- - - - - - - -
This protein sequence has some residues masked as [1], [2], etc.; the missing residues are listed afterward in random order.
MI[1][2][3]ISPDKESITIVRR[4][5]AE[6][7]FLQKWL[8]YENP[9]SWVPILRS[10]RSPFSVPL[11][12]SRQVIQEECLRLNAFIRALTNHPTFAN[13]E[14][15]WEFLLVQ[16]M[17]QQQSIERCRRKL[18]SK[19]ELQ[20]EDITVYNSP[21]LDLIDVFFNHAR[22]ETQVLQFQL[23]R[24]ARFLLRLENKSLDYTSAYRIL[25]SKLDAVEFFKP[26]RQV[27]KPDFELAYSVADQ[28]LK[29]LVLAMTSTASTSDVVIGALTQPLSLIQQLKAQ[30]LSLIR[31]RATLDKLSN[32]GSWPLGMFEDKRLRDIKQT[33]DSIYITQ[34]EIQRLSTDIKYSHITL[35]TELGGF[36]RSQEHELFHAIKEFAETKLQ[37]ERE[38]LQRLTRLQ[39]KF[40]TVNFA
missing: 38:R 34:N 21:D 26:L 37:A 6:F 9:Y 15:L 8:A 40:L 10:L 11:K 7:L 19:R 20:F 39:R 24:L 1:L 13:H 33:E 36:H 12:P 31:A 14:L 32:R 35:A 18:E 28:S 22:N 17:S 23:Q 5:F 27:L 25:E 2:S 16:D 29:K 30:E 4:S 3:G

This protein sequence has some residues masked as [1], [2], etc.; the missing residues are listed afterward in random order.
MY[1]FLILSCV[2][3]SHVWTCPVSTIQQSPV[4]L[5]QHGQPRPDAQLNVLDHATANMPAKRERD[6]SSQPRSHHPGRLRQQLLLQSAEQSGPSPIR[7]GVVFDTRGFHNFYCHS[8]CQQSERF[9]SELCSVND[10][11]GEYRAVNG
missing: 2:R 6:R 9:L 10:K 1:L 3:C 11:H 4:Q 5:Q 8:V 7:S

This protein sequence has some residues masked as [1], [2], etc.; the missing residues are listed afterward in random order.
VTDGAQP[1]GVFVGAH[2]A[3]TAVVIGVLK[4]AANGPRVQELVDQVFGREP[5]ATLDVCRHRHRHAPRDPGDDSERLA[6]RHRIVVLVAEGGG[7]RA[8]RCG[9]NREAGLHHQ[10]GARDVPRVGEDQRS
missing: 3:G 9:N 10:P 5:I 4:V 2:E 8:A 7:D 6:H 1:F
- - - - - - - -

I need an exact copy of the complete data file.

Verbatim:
This protein sequence has some residues masked as [1], [2], etc.; the missing residues are listed afterward in random order.
MI[1][2][3]ISPDKESITIVRR[4][5]AE[6][7]FLQKWL[8]YENP[9]SWVPILRS[10]RSPFSVPL[11][12]SRQVIQEECLRLNAFIRALTNHPTFAN[13]E[14][15]WEFLLVQ[16]M[17]QQQSIERCRRKL[18]SK[19]ELQ[20]EDITVYNSP[21]LDLIDVFFNHAR[22]ETQVLQFQL[23]R[24]ARFLLRLENKSLDYTSAYRIL[25]SKLDAVEFFKP[26]RQV[27]KPDFELAYSVADQ[28]LK[29]LVLAMTSTASTSDVVIGALTQPLSLIQQLKAQ[30]LSLIR[31]RATLDKLSN[32]GSWPLGMFEDKRLRDIKQT[33]DSIYITQ[34]EIQRLSTDIKYSHITL[35]TELGGF[36]RSQEHELFHAIKEFAETKLQ[37]ERE[38]LQRLTRLQ[39]KF[40]TVNFA
missing: 38:R 34:N 21:D 26:L 37:A 6:F 9:Y 15:L 8:A 40:L 10:L 11:K 7:L 19:R 20:F 39:R 24:L 1:L 13:H 33:E 36:H 12:P 31:A 14:L 32:R 35:A 18:E 28:S 22:N 17:S 23:Q 5:F 27:L 25:E 2:S 16:D 29:K 30:E 4:S 3:G

This protein sequence has some residues masked as [1], [2], etc.; the missing residues are listed afterward in random order.
MY[1]FLILSCV[2][3]SHVWTCPVSTIQQSPV[4]L[5]QHGQPRPDAQLNVLDHATANMPAKRERD[6]SSQPRSHHPGRLRQQLLLQSAEQSGPSPIR[7]GVVFDTRGFHNFYCHS[8]CQQSERF[9]SELCSVND[10][11]GEYRAVNG
missing: 2:R 6:R 9:L 10:K 1:L 3:C 11:H 4:Q 5:Q 8:V 7:S

This protein sequence has some residues masked as [1], [2], etc.; the missing residues are listed afterward in random order.
VTDGAQP[1]GVFVGAH[2]A[3]TAVVIGVLK[4]AANGPRVQELVDQVFGREP[5]ATLDVCRHRHRHAPRDPGDDSERLA[6]RHRIVVLVAEGGG[7]RA[8]RCG[9]NREAGLHHQ[10]GARDVPRVGEDQRS
missing: 3:G 9:N 10:P 5:I 4:V 2:E 8:A 7:D 6:H 1:F